Below is a summary of the original post, found here:
[Original Link] –
…Users enjoy the satisfaction of achieving their goals. User goals help us focus our design on solving meaningful problems for the user. If we design with the user’s goals in mind, in the best case we will help them achieve their goals, at worst we stand out of the way.
Goals are defined as the "state of affairs that a plan is intended to achieve". Goals are what a person wants to do, achieve, or become.
…Motivations are the drivers behind setting and pursuing goals. Motivation is why someone wants to do something. Motivation is what arouses and sustains action toward a desired goal. It gives purpose and direction to behavior.
…A survey of the major motivational theories reveals a few commonalities. Needs, desires and wants are the sources of motivation. Motivation directs behavior toward increasing, decreasing, or maintaining a specific state. Dr. William Huitt’s list of motivational needs provides an overview of all of the major theories. I have distilled this list into the essentials:
People are motivated to increase or develop positive or good things. People are also motivated to decrease or eliminate negative or bad things. Finally people are motivated to maintain certain types of status quo.
- Inclusion (social)
- Pleasant consequences (reward)
- Likelihood of success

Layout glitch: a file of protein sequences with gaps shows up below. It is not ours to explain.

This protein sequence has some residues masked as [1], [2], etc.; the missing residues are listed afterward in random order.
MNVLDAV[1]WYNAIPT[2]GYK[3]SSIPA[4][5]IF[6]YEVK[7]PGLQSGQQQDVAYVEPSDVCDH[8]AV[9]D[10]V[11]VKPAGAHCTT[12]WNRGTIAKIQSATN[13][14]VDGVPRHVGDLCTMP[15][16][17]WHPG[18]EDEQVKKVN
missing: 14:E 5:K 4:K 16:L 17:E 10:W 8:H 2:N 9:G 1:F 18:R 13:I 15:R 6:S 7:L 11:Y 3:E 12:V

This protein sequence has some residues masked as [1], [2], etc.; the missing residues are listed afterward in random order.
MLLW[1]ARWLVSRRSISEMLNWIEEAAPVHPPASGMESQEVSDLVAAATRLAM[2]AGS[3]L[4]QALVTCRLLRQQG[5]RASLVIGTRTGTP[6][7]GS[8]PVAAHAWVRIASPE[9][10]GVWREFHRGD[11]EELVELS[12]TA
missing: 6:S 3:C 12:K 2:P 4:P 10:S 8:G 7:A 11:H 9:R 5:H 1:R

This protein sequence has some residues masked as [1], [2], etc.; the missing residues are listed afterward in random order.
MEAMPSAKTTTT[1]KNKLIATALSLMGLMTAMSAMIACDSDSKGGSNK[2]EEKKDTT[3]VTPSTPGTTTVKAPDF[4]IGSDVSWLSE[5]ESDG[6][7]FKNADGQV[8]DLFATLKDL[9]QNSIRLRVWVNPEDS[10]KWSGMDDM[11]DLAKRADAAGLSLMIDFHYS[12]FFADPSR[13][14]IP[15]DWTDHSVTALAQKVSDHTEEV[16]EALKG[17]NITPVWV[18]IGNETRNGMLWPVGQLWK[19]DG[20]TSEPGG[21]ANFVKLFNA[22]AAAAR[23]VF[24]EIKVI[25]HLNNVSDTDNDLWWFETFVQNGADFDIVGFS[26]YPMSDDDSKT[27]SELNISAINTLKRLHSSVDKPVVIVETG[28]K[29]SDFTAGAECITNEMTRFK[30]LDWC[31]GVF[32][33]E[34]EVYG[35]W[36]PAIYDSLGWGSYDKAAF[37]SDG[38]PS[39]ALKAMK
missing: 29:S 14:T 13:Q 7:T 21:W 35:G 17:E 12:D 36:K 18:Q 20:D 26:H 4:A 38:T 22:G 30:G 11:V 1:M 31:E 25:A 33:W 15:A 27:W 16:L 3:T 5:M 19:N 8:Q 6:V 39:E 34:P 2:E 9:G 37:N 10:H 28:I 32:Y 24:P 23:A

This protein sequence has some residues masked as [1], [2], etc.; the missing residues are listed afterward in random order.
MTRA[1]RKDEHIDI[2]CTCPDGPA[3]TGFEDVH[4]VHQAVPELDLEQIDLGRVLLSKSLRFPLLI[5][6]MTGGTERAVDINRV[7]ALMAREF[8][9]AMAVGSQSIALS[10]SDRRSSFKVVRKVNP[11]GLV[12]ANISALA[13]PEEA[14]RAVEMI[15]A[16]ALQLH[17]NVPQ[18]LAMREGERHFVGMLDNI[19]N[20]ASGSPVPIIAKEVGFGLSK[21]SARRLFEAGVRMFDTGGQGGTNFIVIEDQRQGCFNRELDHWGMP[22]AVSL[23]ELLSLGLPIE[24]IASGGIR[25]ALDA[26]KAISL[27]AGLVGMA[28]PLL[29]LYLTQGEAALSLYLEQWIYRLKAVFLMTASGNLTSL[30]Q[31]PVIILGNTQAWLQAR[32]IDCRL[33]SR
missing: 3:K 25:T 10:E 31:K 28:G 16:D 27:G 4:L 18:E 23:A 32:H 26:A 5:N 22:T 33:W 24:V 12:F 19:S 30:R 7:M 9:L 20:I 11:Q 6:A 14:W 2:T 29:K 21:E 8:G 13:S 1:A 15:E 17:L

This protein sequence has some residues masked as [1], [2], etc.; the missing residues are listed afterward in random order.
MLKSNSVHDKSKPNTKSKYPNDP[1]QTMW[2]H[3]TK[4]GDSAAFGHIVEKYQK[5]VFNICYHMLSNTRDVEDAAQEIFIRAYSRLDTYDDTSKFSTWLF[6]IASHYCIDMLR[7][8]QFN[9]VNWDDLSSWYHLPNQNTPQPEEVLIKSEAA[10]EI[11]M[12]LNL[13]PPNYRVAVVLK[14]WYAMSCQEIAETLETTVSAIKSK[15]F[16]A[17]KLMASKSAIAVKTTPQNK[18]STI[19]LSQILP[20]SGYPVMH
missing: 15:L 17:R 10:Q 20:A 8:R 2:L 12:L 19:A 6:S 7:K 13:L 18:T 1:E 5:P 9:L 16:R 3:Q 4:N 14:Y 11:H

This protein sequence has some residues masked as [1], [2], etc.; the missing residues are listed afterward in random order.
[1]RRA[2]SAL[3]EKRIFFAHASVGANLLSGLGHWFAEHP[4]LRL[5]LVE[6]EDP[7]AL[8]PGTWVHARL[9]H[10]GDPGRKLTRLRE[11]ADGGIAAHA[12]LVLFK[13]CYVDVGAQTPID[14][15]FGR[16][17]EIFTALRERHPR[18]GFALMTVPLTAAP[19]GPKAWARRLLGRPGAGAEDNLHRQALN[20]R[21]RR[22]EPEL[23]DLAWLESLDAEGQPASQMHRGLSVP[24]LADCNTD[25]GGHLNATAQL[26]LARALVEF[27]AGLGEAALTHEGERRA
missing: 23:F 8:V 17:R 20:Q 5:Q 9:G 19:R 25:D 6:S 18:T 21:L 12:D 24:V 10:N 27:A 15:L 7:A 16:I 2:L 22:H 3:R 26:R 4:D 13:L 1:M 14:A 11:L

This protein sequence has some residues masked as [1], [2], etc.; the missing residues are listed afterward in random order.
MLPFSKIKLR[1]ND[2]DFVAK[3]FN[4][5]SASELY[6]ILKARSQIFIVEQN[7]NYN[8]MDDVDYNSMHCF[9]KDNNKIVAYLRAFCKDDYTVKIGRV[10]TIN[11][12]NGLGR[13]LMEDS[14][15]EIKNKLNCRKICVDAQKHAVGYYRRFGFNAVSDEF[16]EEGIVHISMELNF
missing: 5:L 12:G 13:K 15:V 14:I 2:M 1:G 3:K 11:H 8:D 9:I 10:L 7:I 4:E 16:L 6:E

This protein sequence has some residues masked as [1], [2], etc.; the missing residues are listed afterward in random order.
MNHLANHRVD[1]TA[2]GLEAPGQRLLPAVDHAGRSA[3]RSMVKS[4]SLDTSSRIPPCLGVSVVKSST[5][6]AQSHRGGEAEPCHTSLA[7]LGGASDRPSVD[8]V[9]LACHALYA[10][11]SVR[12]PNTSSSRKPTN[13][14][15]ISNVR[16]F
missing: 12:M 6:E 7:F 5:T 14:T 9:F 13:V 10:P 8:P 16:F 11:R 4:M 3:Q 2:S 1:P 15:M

- Solutions to problems
- External restriction/control
- Unpleasant consequences (punishment)
- Threats or risks
- Negative physical sensations (hunger, thrist, etc)
——————- My thoughts ——————-
As UX Designers we must always think first and foremost of the user and their needs, wants, goals, and motivations. Stefan summarizes some chief motivations for us to consider when designing a solution. Starting on a current project that monitors your computers software and notifies you whether or not you are out of date would suggest motivations of understanding (for the less computer literate), pleasure (for the geeks that enjoy helping their friends), and pleasant consequences (or reward for both, even if the reward is entirely a different experience for each). These users would not want to be confused, experience pain, or feel punished for keeping their computer software up to date. Thus in our user profiles and later in our wireframes we must explore how to increase pleasure while decreasing pain. With an end result of self sufficiency and enjoyment. Keeping your computer up to date should be “fun”. By understanding the background of our users we can develop the online version of the application to be clean, simple (with advanced features for those that need it), and enjoyable to use.
Updated 12/10/08: User testing has confirmed our assumptions.